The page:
Georgian Dream consistently paints itself as a champion of peace, contrasting it with the opposition, media, NGOs, and Western allies, whom it depicts as warmongers.

Whether addressing the unsuccessful impeachment of Georgian President Salome Zurabishvili, the refusal to impose sanctions against Russia or European Union (EU) demands for reform necessary for the EU candidate status, the core message is constant: the party safeguards peace, while the West advocates war with Russia.

There was a striking example of this approach after the 7 October Hamas terrorist attack on Israel when government propagandists said Georgians were fortunate not to witness the horrors of dead children and street explosions, underlining the party’s claim that others would lead Georgia into war.

When Western nations imposed sanctions on Russia, the ruling party justified its non-alignment by citing the risk of Russian aggression. In response to EU calls for reforms necessary for candidate status, the party claimed the bloc was pushing Georgia to open a second front against Moscow.

Even when the US sanctioned Georgian judges for corruption, the party maintained the US aim was to entangle Georgia in a conflict with Russia.

In September, the State Security Service of Georgia launched an investigation into an alleged coup d’état and claimed that USAID had financed revolutionary training sessions in a hotel meeting room. Such investigations, as FactCheck Georgia has shown, have been used repeatedly as pre-election stunts. No arrests were made, but the allegations were used in propaganda.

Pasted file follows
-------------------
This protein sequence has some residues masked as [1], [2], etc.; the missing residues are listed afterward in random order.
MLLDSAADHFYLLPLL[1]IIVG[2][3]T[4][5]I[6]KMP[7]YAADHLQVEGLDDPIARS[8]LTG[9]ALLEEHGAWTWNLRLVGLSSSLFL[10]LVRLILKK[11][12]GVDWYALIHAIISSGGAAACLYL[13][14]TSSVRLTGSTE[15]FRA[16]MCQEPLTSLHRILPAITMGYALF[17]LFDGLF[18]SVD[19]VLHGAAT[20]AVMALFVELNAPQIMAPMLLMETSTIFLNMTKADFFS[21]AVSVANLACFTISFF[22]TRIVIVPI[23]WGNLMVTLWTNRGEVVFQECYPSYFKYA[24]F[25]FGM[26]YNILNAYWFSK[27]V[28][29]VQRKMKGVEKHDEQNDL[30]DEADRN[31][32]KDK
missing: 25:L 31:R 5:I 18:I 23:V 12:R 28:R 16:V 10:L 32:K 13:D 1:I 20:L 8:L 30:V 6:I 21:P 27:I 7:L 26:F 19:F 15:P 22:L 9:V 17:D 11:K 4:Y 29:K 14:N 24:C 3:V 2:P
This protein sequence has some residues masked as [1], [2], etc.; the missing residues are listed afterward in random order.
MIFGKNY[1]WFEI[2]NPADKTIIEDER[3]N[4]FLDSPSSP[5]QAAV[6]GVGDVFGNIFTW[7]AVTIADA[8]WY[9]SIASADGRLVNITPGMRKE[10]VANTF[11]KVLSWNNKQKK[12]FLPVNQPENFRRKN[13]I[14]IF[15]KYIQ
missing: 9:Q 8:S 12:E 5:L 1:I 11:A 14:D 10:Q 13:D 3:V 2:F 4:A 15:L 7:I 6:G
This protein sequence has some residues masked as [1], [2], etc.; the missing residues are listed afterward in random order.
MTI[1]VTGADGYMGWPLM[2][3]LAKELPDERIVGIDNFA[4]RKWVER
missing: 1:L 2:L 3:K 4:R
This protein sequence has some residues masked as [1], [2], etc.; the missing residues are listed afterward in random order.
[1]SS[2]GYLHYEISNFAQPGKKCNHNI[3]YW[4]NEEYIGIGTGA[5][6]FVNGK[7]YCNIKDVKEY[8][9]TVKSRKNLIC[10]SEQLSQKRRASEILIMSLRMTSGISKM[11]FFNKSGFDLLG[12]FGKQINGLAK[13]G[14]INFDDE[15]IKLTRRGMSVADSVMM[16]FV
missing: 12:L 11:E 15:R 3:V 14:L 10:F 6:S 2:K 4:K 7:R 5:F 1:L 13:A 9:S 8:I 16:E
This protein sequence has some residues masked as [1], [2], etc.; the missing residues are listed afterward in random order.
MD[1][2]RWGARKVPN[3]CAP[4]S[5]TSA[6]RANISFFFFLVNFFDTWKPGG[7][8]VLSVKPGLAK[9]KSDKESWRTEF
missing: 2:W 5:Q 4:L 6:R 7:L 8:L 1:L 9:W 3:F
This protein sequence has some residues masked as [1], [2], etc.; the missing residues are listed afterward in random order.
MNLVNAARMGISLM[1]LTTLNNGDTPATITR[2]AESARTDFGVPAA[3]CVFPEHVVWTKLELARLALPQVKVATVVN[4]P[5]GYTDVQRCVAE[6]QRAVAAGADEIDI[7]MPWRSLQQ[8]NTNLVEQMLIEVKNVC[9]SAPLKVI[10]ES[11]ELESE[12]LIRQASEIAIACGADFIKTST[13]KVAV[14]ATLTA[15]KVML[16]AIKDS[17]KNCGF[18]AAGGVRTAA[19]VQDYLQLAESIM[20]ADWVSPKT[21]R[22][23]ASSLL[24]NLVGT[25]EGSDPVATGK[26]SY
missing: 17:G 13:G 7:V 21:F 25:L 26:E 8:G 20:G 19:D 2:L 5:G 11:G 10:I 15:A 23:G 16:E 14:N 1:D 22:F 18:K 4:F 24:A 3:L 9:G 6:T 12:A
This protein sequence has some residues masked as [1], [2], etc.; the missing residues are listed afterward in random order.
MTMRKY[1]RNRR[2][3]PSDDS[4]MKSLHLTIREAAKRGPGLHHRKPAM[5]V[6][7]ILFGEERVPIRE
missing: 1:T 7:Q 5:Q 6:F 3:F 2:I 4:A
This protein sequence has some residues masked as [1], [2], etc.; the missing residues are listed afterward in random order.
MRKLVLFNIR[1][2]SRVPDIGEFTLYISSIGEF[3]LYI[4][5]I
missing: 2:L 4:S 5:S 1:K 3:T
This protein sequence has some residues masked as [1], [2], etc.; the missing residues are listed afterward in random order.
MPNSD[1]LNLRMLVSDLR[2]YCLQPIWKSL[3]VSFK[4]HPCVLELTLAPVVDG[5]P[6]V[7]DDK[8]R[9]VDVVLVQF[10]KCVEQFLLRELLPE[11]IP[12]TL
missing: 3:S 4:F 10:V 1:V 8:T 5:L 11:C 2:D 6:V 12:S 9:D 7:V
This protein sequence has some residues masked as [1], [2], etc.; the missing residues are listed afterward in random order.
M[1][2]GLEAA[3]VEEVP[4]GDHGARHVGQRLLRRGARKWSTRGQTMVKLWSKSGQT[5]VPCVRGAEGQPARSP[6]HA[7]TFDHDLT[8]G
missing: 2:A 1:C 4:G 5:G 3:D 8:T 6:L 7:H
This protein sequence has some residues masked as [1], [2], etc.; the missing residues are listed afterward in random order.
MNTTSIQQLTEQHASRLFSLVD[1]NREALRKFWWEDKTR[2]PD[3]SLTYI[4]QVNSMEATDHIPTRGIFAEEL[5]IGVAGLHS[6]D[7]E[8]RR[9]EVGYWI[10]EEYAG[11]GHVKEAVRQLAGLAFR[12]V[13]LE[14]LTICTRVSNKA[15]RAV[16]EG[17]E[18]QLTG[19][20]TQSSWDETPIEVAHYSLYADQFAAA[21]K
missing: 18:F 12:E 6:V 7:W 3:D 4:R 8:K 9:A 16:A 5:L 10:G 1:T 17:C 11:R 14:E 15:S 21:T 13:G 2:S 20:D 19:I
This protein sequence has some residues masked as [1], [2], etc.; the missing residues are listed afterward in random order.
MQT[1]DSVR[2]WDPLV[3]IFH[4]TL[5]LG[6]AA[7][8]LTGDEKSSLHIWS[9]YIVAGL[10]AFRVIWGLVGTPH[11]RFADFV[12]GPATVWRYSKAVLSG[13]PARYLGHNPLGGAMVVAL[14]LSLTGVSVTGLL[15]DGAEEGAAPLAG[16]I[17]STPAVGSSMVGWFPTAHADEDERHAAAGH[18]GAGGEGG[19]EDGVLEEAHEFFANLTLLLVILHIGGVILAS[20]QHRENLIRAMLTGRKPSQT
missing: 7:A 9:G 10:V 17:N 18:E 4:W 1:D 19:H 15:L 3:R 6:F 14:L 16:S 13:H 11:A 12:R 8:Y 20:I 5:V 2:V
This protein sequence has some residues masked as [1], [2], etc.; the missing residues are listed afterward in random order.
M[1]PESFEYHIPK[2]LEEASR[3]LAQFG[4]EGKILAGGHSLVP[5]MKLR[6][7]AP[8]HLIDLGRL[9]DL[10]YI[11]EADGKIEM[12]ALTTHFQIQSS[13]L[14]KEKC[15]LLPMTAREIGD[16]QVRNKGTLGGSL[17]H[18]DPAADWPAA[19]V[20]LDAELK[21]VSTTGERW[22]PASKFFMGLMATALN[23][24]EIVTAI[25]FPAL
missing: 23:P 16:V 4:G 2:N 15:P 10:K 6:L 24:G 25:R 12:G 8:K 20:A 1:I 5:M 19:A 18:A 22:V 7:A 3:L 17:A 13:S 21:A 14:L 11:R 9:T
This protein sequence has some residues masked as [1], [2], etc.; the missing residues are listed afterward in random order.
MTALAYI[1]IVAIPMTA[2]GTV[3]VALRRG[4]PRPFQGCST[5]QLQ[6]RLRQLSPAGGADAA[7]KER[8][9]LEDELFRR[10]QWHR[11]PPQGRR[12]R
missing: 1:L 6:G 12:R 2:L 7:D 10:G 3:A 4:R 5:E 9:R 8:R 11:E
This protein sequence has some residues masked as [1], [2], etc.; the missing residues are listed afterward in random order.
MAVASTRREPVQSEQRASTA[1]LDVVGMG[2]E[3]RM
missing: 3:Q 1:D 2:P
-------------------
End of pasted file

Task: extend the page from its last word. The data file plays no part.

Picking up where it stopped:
Ultra-right-wing groups affiliated with the party also recently launched the anti-Maidan movement (a reference to Ukraine’s anti-Russian uprising of 2014), pledging to resist those who engage in street protests against the government.

This author’s October 5 article about the importance of making future EU conditions for membership discussions more explicit and stricter (on, for example, an independent judiciary and an independent media) was used by government propagandists to claim that the whole of Georgian civil society opposed EU candidate status. Propaganda channels dedicated dozens of posts, articles, statements, and television shows to this absurd claim, shifting blame for the expected failure to receive candidate status yet again.

Ironically, Georgia might still get EU candidate status this year, though only three of the bloc’s 12 priorities have been assessed as fulfilled. The overwhelming majority of Georgian people (over 80%) support EU membership and this is well-known by European leaders.

Leaving Georgia two steps behind Ukraine and Moldova on the path to EU membership does not seem politically feasible to Georgia’s European friends, and many civil society organizations play along out of a patriotic desire to see Georgia advance towards the EU toward this goal.

This synergy of Georgians’ European identity, the ruling party’s geopolitical blackmail, EU strategic thinking, and Georgian civil society organizations’ Euro-patriotism might yet land Georgia the EU candidate status.

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The sophistication of Georgian Dream’s propaganda efforts was highlighted in a recent report by the online news service Publika, which focused on how party leaders tailor their messages to different audiences.

Prime Minister Irakli Gharibashvili adopts a more conciliatory tone toward US and EU leaders, but often praises the party founder and oligarch Bidzina Ivanishvili; the party chairman Irakli Kobakhidze often takes an aggressive stance on the West, and Tbilisi mayor Kakha Kaladze frequently emphasizes the importance of peace.